Paperback, 555 pages

Published May 24th 2012 by Crown

4/5 stars

Book Review: Game by Barry Lyga

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Genre: Young Adult > Mystery | Suspense

(Jasper Dent #2)

Billy grinned. “Oh, New York,” he whispered. “We’re gonna have so much fun.”

I Hunt Killers introduced the world to Jazz, the son of history’s most infamous serial killer, Billy Dent.

In an effort to prove murder didn’t run in the family, Jazz teamed with the police in the small town of Lobo’s Nod to solve a deadly case. And now, when a determined New York City detective comes knocking on Jazz’s door asking for help, he can’t say no. The Hat-Dog Killer has the Big Apple–and its police force–running scared. So Jazz and his girlfriend, Connie, hop on a plane to the big city and get swept up in a killer’s murderous game.

Book 1: I Hunt Killers review

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… I thought Game was messy. but it turned out alright in the end. And Uh, what ending? Such a cliffhanger.

I remembered loving I Hunt Killers because of my fascination with books of the serial killer theme. Now I am not so keen on it’s sequel. It was too complicated, the intricacy of the crimes was too much to be handled in a single installment. I did not even like Connie’s POV (I find her cheap, Ha!). The ending saved Game‘s life in my eyes. It was not the cliffhanger, though. It was the promise, a dark promise, from Billy Dent of things to come. *grins*

Jasper Dent did not understand how he can help the New York Police Department with the case they have at hand. A serial killer is carving his way into NY streets, and the cops know zilch on who it is. It’s funny to see Jasper psyching them out, or how the detective who asked for his help was actually afraid of him (when the detective realized that Jasper is very much like his father, Billy). They thought Jasper is all good, unlike Billy. Well, they should know better. =D

A lot of players in the game. Billy’s presence, both in Jasper’s psyche and in real life, was entertaining. He really is one sick, psychotic killer! And the way he sounds so normal, so freakin’ ordinary made him a worthy serial killer for me. My bad boy is living up to his name!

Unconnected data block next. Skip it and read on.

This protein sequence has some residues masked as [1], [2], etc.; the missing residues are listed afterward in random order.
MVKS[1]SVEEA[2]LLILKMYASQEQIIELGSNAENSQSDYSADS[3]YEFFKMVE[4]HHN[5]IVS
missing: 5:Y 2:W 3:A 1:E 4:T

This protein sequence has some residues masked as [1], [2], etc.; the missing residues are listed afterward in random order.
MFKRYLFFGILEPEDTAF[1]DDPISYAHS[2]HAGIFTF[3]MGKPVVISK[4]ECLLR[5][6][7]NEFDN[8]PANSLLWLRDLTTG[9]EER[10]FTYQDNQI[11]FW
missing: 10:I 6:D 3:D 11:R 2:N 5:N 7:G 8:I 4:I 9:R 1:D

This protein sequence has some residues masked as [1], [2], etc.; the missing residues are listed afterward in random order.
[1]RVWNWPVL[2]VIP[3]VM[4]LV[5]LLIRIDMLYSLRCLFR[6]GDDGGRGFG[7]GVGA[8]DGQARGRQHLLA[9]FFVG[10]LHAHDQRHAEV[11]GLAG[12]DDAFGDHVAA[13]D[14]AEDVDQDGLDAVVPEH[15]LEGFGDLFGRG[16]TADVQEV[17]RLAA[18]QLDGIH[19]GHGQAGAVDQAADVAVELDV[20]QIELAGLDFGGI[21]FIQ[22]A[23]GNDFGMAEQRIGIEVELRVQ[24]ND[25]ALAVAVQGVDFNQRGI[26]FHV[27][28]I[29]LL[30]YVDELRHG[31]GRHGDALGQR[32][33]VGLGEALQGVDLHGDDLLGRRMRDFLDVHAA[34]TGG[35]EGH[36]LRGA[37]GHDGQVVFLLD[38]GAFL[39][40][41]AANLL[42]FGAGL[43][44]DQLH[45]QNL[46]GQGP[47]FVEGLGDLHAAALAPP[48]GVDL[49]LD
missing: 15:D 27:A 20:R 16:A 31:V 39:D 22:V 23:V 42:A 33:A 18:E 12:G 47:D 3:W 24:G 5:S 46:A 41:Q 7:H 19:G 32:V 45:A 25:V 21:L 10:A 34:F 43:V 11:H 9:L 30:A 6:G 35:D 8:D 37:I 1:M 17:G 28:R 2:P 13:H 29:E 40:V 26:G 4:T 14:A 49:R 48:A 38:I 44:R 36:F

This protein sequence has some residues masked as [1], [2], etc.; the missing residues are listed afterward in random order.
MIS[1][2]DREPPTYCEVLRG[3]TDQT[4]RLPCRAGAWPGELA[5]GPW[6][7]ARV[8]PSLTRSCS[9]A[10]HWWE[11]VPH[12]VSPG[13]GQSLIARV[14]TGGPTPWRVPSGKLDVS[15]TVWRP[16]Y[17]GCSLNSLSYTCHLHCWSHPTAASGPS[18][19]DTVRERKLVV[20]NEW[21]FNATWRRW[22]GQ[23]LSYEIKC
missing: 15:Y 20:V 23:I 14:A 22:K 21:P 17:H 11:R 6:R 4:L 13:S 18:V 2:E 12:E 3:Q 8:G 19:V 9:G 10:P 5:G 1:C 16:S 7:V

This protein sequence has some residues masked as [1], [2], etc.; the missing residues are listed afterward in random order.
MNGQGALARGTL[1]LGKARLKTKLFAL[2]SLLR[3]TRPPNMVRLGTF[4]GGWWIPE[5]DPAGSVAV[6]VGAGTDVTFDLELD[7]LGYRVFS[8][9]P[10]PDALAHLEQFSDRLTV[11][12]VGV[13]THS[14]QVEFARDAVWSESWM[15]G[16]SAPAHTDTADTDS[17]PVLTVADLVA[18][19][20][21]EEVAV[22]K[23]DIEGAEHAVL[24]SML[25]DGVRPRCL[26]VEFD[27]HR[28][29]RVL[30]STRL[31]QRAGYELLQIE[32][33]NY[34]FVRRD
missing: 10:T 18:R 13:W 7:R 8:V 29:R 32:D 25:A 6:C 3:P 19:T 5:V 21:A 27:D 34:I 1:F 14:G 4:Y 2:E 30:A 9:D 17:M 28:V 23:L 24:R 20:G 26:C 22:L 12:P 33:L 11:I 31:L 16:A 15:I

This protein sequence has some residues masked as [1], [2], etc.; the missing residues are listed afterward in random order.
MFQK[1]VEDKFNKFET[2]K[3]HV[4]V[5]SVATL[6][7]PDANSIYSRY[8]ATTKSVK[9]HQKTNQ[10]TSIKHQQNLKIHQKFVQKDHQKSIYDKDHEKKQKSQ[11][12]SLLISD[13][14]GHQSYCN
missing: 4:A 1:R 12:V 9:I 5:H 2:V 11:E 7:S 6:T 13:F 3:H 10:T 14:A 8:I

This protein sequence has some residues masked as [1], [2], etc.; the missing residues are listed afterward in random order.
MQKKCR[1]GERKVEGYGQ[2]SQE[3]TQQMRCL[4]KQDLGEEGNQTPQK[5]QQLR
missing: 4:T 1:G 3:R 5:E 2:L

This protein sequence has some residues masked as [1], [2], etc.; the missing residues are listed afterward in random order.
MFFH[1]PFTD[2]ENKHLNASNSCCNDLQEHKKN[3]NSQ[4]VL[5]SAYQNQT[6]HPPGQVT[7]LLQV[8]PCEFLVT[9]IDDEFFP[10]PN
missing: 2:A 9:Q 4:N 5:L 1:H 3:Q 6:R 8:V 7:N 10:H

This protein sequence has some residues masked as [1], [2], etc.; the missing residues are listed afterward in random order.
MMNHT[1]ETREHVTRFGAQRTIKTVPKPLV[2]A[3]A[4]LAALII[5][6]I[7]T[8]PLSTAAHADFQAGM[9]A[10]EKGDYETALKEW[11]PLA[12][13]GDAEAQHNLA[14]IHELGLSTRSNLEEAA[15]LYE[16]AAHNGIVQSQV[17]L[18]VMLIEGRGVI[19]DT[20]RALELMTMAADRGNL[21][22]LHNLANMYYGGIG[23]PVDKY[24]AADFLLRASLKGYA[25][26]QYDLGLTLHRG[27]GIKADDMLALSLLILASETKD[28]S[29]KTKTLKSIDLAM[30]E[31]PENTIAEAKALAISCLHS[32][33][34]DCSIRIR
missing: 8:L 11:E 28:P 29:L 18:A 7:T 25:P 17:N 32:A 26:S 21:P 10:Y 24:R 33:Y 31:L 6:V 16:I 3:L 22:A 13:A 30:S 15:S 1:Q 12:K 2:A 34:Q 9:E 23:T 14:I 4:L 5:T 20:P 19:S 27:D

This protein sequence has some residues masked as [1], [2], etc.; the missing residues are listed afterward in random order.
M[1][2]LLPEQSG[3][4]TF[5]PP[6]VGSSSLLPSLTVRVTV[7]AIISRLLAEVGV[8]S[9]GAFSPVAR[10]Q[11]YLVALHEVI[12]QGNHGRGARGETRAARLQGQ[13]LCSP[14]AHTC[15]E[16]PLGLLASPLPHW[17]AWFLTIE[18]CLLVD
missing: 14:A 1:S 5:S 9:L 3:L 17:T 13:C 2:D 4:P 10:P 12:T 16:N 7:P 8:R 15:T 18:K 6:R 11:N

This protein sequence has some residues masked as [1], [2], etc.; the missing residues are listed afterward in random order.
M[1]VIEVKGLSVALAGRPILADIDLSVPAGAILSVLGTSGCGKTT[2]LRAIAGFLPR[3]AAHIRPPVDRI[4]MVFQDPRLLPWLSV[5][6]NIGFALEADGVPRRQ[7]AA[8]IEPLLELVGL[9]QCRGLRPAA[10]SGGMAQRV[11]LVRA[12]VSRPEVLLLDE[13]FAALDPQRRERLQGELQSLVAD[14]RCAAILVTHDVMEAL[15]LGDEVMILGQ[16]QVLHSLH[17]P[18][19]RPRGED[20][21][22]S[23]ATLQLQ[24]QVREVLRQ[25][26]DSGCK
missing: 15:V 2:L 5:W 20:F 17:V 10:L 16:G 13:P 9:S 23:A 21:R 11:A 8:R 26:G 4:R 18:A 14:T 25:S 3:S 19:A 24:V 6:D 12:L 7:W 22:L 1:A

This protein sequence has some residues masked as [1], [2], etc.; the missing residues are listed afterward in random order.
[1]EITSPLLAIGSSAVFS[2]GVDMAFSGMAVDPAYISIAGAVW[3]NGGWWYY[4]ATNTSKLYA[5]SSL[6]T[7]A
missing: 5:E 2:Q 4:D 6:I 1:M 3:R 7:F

I hope Blood Of My Blood will be better than Game. The evil that is just trying to get out of Jasper Dent might just… get out, finally. And wouldn’t that be nice? Woot!

Not to mention I want to see Billy Dent in action. As sick as it sounds, I am a fan, Billy. 🙂

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GAME by Barry Lyga

Hardcover, 520 pages

Published April 16th 2013 by Little, Brown Books for Young Readers

3/5 stars

Book Review: Smaller and Smaller Circles by F.H. Batacan

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General Fiction > Filipino > Mystery > Crime

Smaller and Smaller Circles is unique in the Philippine literary scene – a Pinoy detective novel, both fast-paced and intelligent, with a Jesuit priest who also happens to be a forensic anthropologist as the sleuth. When it won the Carlos Palanca Grand Prize for the English Novel in 1999, it proved that fiction can be both popular and literary.

Literary Awards: NBDB National Book Award (2002), Carlos Palanca Memorial Awards for Literature for English Novel, Grand Prize (1999)

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… So I must have read or watched too many crime stories already, because this was just okay for me. But considering that a Filipino author penned Smaller and Smaller Circles, I will admit it was a little impressive.

Two Jesuit priests are being consulted over a series of murders in the slums of Manila. They do have credentials as consultants, I think the background is anthropology..? Anyway, the victims are boys within the cusp of puberty. As soon as they went missing, it won’t be long before they found the grisly, mutilated bodies lying blatantly in the slums.

It’s a short read, and I liked that I did not feel shortchanged with the story. I liked the gore, on how the killer went on his ritual with his victims. I liked the back story too, on how the priests were able to profile the killer. I guess it did not just struck me as unique or inventive. Like I said, I was already too immersed with Dexter, Criminal Minds, and CSI to really enjoy the novelty of Smaller and Smaller Circles.

I might still recommend it, but if you are a hard-core fan of bloody murders, psychotic killers, and insane killing rituals like me, this will be just an ordinary “murder scene investigation”.

Goodreads – The Filipino Group Book of the Month (May)

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SMALLER AND SMALLER CIRCLES by F.H. Batacan

Paperback, 155 pages

Published 2007 by University of the Philippines Press

3/5 stars

Book Review: Sweetheart by Chelsea Cain

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Genre: General Fiction > Mystery & Suspense > Thriller

(Archie Sheridan & Gretchen Lowell #2)

When the body of a young woman is discovered in Portland’s Forest Park, Archie is reminded of the last time they found a body there, more than a decade ago: it turned out to be the Beauty Killer’s first victim, and Archie’s first case. This body can’t be one of Gretchen’s—she’s in prison—but after help from reporter Susan Ward uncovers the dead woman’s identity, it turns into another big case. Trouble is, Archie can’t focus on the new investigation because the Beauty Killer case has exploded: Gretchen Lowell has escaped from prison.